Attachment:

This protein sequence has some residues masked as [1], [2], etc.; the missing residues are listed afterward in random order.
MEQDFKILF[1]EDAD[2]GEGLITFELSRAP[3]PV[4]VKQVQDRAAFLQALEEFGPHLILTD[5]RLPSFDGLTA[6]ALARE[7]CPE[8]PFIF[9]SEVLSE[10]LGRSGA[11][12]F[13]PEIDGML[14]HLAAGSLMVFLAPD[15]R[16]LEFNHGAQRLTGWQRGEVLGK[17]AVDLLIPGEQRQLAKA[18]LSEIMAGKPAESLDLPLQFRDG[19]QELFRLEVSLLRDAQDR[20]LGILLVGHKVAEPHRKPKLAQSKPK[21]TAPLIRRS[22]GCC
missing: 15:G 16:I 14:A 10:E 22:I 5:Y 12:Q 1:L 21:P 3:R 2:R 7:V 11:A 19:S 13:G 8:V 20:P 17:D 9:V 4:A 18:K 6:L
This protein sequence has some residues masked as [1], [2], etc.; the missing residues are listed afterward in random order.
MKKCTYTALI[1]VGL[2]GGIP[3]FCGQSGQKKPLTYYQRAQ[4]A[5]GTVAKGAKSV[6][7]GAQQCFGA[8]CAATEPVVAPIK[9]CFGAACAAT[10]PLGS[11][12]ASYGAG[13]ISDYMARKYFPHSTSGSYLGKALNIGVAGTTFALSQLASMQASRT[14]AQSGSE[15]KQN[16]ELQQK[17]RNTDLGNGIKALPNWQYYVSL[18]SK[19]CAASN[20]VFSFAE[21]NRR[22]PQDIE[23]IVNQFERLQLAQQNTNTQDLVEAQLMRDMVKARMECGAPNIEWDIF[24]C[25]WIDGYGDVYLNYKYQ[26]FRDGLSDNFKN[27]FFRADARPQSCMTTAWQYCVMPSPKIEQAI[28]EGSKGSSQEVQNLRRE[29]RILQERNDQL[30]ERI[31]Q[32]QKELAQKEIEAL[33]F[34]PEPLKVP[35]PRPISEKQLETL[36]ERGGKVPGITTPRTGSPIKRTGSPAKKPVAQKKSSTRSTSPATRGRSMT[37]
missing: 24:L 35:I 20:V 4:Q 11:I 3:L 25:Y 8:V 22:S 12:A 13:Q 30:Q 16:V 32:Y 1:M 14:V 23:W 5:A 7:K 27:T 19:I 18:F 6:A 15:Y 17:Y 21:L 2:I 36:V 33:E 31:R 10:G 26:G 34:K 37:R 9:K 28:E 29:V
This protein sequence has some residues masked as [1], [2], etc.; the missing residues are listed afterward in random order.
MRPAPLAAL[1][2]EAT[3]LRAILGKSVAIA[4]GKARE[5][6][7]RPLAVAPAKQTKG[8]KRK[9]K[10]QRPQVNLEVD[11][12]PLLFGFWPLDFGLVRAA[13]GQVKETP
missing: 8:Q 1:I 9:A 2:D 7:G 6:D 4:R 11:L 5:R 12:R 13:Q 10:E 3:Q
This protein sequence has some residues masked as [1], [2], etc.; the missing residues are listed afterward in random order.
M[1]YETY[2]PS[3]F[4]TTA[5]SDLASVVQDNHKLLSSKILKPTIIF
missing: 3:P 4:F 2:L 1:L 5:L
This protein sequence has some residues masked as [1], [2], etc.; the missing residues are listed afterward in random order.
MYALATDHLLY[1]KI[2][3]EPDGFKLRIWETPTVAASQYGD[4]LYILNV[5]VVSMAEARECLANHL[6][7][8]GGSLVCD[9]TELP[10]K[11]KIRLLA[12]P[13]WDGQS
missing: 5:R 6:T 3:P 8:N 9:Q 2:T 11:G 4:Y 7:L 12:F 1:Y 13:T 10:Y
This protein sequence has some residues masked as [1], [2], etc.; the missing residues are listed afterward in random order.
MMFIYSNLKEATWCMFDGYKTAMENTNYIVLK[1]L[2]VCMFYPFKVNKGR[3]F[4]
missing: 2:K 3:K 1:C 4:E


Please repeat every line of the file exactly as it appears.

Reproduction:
This protein sequence has some residues masked as [1], [2], etc.; the missing residues are listed afterward in random order.
MEQDFKILF[1]EDAD[2]GEGLITFELSRAP[3]PV[4]VKQVQDRAAFLQALEEFGPHLILTD[5]RLPSFDGLTA[6]ALARE[7]CPE[8]PFIF[9]SEVLSE[10]LGRSGA[11][12]F[13]PEIDGML[14]HLAAGSLMVFLAPD[15]R[16]LEFNHGAQRLTGWQRGEVLGK[17]AVDLLIPGEQRQLAKA[18]LSEIMAGKPAESLDLPLQFRDG[19]QELFRLEVSLLRDAQDR[20]LGILLVGHKVAEPHRKPKLAQSKPK[21]TAPLIRRS[22]GCC
missing: 15:G 16:I 14:A 10:E 22:I 5:Y 12:Q 1:L 21:P 3:R 2:R 7:V 11:A 19:S 13:G 8:V 20:P 17:D 9:V 4:A 18:K 6:L
This protein sequence has some residues masked as [1], [2], etc.; the missing residues are listed afterward in random order.
MKKCTYTALI[1]VGL[2]GGIP[3]FCGQSGQKKPLTYYQRAQ[4]A[5]GTVAKGAKSV[6][7]GAQQCFGA[8]CAATEPVVAPIK[9]CFGAACAAT[10]PLGS[11][12]ASYGAG[13]ISDYMARKYFPHSTSGSYLGKALNIGVAGTTFALSQLASMQASRT[14]AQSGSE[15]KQN[16]ELQQK[17]RNTDLGNGIKALPNWQYYVSL[18]SK[19]CAASN[20]VFSFAE[21]NRR[22]PQDIE[23]IVNQFERLQLAQQNTNTQDLVEAQLMRDMVKARMECGAPNIEWDIF[24]C[25]WIDGYGDVYLNYKYQ[26]FRDGLSDNFKN[27]FFRADARPQSCMTTAWQYCVMPSPKIEQAI[28]EGSKGSSQEVQNLRRE[29]RILQERNDQL[30]ERI[31]Q[32]QKELAQKEIEAL[33]F[34]PEPLKVP[35]PRPISEKQLETL[36]ERGGKVPGITTPRTGSPIKRTGSPAKKPVAQKKSSTRSTSPATRGRSMT[37]
missing: 24:L 35:I 20:V 4:Q 11:I 3:L 25:Y 8:V 22:S 12:A 13:Q 30:Q 16:V 32:Y 1:M 14:V 23:W 5:A 7:K 27:T 19:I 18:F 6:A 15:Y 17:Y 21:L 2:I 36:V 33:E 31:R 10:G 26:G 34:K 37:R 9:K 28:E 29:V
This protein sequence has some residues masked as [1], [2], etc.; the missing residues are listed afterward in random order.
MRPAPLAAL[1][2]EAT[3]LRAILGKSVAIA[4]GKARE[5][6][7]RPLAVAPAKQTKG[8]KRK[9]K[10]QRPQVNLEVD[11][12]PLLFGFWPLDFGLVRAA[13]GQVKETP
missing: 8:Q 1:I 9:A 2:D 7:G 6:D 4:R 11:L 5:R 12:R 13:Q 10:E 3:Q
This protein sequence has some residues masked as [1], [2], etc.; the missing residues are listed afterward in random order.
M[1]YETY[2]PS[3]F[4]TTA[5]SDLASVVQDNHKLLSSKILKPTIIF
missing: 3:P 4:F 2:L 1:L 5:L
This protein sequence has some residues masked as [1], [2], etc.; the missing residues are listed afterward in random order.
MYALATDHLLY[1]KI[2][3]EPDGFKLRIWETPTVAASQYGD[4]LYILNV[5]VVSMAEARECLANHL[6][7][8]GGSLVCD[9]TELP[10]K[11]KIRLLA[12]P[13]WDGQS
missing: 5:R 6:T 3:P 8:N 9:Q 2:T 11:G 4:Y 7:L 12:F 1:Y 13:T 10:Y
This protein sequence has some residues masked as [1], [2], etc.; the missing residues are listed afterward in random order.
MMFIYSNLKEATWCMFDGYKTAMENTNYIVLK[1]L[2]VCMFYPFKVNKGR[3]F[4]
missing: 2:K 3:K 1:C 4:E